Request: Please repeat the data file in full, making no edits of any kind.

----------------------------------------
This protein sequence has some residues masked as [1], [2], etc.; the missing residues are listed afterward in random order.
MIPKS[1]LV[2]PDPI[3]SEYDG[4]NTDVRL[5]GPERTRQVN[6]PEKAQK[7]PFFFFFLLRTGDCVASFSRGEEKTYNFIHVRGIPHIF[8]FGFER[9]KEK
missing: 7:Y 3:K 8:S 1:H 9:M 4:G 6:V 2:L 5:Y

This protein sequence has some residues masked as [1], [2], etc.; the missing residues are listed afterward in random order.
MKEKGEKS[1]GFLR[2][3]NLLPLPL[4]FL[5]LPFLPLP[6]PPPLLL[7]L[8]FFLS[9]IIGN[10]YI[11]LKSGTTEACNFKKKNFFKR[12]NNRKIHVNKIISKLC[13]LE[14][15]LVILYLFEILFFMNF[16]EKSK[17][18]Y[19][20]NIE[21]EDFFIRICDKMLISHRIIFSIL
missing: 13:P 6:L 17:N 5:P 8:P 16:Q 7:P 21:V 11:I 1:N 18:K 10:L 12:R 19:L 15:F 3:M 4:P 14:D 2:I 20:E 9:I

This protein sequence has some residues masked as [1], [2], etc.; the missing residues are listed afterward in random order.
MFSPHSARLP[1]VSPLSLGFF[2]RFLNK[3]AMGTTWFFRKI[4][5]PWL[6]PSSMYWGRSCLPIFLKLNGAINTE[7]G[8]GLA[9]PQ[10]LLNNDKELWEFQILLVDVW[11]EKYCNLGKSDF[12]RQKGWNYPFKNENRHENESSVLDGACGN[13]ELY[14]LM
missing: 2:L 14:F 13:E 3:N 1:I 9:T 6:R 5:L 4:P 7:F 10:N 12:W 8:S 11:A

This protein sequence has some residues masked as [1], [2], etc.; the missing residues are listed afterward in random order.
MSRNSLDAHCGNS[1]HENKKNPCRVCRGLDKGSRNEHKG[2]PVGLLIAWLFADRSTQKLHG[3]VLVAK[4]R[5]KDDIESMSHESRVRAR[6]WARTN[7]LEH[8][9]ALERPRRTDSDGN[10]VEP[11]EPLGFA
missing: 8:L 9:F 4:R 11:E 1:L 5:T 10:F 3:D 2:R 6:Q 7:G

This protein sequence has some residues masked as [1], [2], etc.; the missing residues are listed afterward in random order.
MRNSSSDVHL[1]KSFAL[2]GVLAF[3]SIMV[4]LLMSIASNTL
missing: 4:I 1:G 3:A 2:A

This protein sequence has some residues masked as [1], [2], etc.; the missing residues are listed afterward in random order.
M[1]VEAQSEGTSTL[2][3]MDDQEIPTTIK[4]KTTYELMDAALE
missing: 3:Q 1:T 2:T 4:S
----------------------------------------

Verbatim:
This protein sequence has some residues masked as [1], [2], etc.; the missing residues are listed afterward in random order.
MIPKS[1]LV[2]PDPI[3]SEYDG[4]NTDVRL[5]GPERTRQVN[6]PEKAQK[7]PFFFFFLLRTGDCVASFSRGEEKTYNFIHVRGIPHIF[8]FGFER[9]KEK
missing: 7:Y 3:K 8:S 1:H 9:M 4:G 6:V 2:L 5:Y

This protein sequence has some residues masked as [1], [2], etc.; the missing residues are listed afterward in random order.
MKEKGEKS[1]GFLR[2][3]NLLPLPL[4]FL[5]LPFLPLP[6]PPPLLL[7]L[8]FFLS[9]IIGN[10]YI[11]LKSGTTEACNFKKKNFFKR[12]NNRKIHVNKIISKLC[13]LE[14][15]LVILYLFEILFFMNF[16]EKSK[17][18]Y[19][20]NIE[21]EDFFIRICDKMLISHRIIFSIL
missing: 13:P 6:L 17:N 5:P 8:P 16:Q 7:P 21:V 11:I 1:N 18:K 10:L 12:R 19:L 15:F 3:M 4:P 14:D 2:I 20:E 9:I

This protein sequence has some residues masked as [1], [2], etc.; the missing residues are listed afterward in random order.
MFSPHSARLP[1]VSPLSLGFF[2]RFLNK[3]AMGTTWFFRKI[4][5]PWL[6]PSSMYWGRSCLPIFLKLNGAINTE[7]G[8]GLA[9]PQ[10]LLNNDKELWEFQILLVDVW[11]EKYCNLGKSDF[12]RQKGWNYPFKNENRHENESSVLDGACGN[13]ELY[14]LM
missing: 2:L 14:F 13:E 3:N 1:I 9:T 6:R 5:L 4:P 7:F 10:N 12:W 8:S 11:A

This protein sequence has some residues masked as [1], [2], etc.; the missing residues are listed afterward in random order.
MSRNSLDAHCGNS[1]HENKKNPCRVCRGLDKGSRNEHKG[2]PVGLLIAWLFADRSTQKLHG[3]VLVAK[4]R[5]KDDIESMSHESRVRAR[6]WARTN[7]LEH[8][9]ALERPRRTDSDGN[10]VEP[11]EPLGFA
missing: 8:L 9:F 4:R 11:E 1:L 5:T 10:F 3:D 2:R 6:Q 7:G

This protein sequence has some residues masked as [1], [2], etc.; the missing residues are listed afterward in random order.
MRNSSSDVHL[1]KSFAL[2]GVLAF[3]SIMV[4]LLMSIASNTL
missing: 4:I 1:G 3:A 2:A

This protein sequence has some residues masked as [1], [2], etc.; the missing residues are listed afterward in random order.
M[1]VEAQSEGTSTL[2][3]MDDQEIPTTIK[4]KTTYELMDAALE
missing: 3:Q 1:T 2:T 4:S